On Friday, Wendy Klemperer’s seven-part sculpture “Glimpse” was unveiled on the access road to the Jetport.

“Glimpse” consists of eight metal sculptures in the form of six deer, one porcupine and a lone wolf. It is the most recent work added to Portland’s public art collection by the Public Art Committee.

What did it cost the city? Nothing. Not yet, at least.

In celebration of PWM’s recently completed expansion, “Glimpse” was purchased for Portland by William and Mary Hamill for $62,000 — including $5,000 for transportation and installation.

One of the myriad responsibilities of the PAC (which operates on a shoestring budget of about $50,000 per year) is deciding on what gifts to accept. After all, it can be very expensive to own works of outdoor art over time, because they have to be kept in decent repair for public safety as well as appearance.

Any museum professional will tell you that between administrative, storage, handling and restoration responsibilities, it’s expensive just to own a work of art. So when it comes to art, gift horses — and deer — must absolutely be looked in the mouth.


“Glimpse” is the first set of symbols many tourists will see as they leave the airport. The message is that Maine is about landscape, wildlife, art, environment and industry. It’s a beautiful sculptural installation that says, “Welcome to Maine.”

Set along a winding road surrounded by hillocks, trees and landscaped knolls, the metal sculptures catch your eye fleetingly, as would actual wildlife. It’s less obvious, but relevant, that the animals are made from rebar and scrap metal salvaged from industrial sites.

Considering tourism is our most significant industry, this is precisely the right set of messages. As well, because the welded metal is more like drawing than solid forms, it plays up the artistic intelligence of the sculptures with a light touch. Their immateriality plays on how memory, history and even passing glimpses combine to create a sense of place.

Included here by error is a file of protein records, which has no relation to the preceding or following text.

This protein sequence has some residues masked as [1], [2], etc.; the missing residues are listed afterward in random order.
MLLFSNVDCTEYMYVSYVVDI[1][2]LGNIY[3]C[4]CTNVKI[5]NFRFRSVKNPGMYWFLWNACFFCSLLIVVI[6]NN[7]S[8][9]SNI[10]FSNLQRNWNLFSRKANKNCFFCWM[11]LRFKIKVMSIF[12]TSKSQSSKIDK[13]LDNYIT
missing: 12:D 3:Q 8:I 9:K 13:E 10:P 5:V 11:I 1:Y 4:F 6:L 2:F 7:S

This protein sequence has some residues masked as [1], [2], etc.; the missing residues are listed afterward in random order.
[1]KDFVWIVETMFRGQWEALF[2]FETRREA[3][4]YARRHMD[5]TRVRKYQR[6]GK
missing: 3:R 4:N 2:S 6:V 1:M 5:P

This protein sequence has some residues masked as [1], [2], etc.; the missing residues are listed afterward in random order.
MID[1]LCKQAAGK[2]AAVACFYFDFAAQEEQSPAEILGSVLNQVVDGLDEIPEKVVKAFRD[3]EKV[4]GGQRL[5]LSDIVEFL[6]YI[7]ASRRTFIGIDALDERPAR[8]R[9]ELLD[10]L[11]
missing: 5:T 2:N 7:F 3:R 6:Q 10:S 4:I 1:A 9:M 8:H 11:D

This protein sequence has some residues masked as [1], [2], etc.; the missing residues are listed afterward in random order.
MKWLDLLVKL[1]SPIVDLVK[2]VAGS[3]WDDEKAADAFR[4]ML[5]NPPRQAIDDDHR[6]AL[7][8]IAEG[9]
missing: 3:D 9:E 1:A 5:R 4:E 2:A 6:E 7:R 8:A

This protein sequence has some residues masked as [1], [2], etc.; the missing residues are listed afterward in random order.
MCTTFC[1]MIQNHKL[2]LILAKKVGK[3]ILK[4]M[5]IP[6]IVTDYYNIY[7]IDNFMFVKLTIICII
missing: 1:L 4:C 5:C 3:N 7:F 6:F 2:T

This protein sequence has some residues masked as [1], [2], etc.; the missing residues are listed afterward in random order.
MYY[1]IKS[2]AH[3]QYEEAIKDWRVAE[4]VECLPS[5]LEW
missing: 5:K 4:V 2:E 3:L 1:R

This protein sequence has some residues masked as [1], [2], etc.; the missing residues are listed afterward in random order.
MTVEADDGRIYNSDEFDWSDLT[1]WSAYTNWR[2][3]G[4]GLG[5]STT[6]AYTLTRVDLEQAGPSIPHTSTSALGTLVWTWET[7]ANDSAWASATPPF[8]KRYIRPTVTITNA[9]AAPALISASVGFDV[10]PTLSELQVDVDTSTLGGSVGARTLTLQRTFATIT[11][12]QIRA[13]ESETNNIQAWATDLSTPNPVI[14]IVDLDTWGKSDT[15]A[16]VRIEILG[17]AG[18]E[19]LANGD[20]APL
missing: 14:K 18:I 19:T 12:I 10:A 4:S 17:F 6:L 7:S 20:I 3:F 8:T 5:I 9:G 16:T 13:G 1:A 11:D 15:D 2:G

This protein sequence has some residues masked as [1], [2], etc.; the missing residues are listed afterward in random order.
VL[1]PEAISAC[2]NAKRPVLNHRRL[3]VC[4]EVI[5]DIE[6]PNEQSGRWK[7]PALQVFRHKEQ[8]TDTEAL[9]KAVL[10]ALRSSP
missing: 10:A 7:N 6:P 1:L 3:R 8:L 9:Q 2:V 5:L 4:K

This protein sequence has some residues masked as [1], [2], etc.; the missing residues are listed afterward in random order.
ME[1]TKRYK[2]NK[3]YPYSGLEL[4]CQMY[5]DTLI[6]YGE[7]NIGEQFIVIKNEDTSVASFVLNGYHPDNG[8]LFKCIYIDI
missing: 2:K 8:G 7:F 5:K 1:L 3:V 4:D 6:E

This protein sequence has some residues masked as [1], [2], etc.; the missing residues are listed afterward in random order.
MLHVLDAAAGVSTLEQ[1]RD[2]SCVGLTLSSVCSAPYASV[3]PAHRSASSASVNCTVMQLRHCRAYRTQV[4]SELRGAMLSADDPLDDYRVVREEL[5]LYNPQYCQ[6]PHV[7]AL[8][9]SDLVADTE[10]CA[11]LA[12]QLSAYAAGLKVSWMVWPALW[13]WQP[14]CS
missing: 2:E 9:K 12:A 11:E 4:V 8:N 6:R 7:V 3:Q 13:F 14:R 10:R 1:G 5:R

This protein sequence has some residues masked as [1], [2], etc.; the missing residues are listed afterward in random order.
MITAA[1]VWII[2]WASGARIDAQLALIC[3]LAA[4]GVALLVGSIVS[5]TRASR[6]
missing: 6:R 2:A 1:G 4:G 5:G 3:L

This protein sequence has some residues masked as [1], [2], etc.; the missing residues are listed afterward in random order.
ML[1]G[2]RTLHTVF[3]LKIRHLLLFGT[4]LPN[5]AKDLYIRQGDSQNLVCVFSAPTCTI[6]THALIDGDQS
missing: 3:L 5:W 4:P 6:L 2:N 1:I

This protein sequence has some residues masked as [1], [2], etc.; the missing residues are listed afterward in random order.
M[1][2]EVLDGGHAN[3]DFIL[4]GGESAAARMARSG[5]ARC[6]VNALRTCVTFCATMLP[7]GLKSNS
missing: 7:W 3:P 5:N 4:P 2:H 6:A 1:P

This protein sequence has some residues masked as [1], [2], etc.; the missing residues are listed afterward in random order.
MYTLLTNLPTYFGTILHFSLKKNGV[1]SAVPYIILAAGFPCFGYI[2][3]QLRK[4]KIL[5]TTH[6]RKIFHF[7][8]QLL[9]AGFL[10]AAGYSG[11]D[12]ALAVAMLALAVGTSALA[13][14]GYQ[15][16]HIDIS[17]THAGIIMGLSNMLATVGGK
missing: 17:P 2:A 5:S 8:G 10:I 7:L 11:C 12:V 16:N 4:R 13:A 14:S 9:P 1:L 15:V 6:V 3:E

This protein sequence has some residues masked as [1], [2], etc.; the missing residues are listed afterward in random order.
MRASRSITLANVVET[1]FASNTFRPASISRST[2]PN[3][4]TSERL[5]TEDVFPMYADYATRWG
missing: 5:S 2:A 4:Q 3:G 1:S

While probably most art professionals draw sharp distinctions between monuments, statuary and other forms of public art, I don’t. For me, they are all about a sense of place, cultural memory and respect. Public art sends the message that we care about our city and we think it’s a great place to be.

This not only affects our quality of life but has a major economic impact as well: If Portland didn’t invest in its brick sidewalks, cobblestone streets, architecture, landscaping, holiday decorations and public art, it certainly wouldn’t be the tourist draw it is now.

While Klemperer’s deer aren’t wholly independent of Deborah Butterfield’s famous metal horses, they are less iconic and more naturalistic in their poses. They tend to be larger than life: One that seems to be prancing toward the road (maybe not the best placement) is 7 feet tall — hardly representative of what Maine hunters are bringing home this weekend. 


Because wolves were largely extirpated from Maine more than a century ago, Klemperer’s huge, howling wolf is the most ghostly of the figures. It is also the most fleetingly sited — at the top of a hill and not on an obvious sight line.

The life-sized porcupine is the most mundane, yet with its quills of long-shank nails, plodding gait and punctuating placement near the road, it’s the wittiest.

All in all, I think “Glimpse” is some good art that serves as a great reminder that artists, donors, dealers and volunteers are working together to make Portland more appealing and welcoming to the people who come to Maine’s leading city.

Freelance writer Daniel Kany is an art historian who lives in Cumberland. He can be contacted at: dankany@gmail.com


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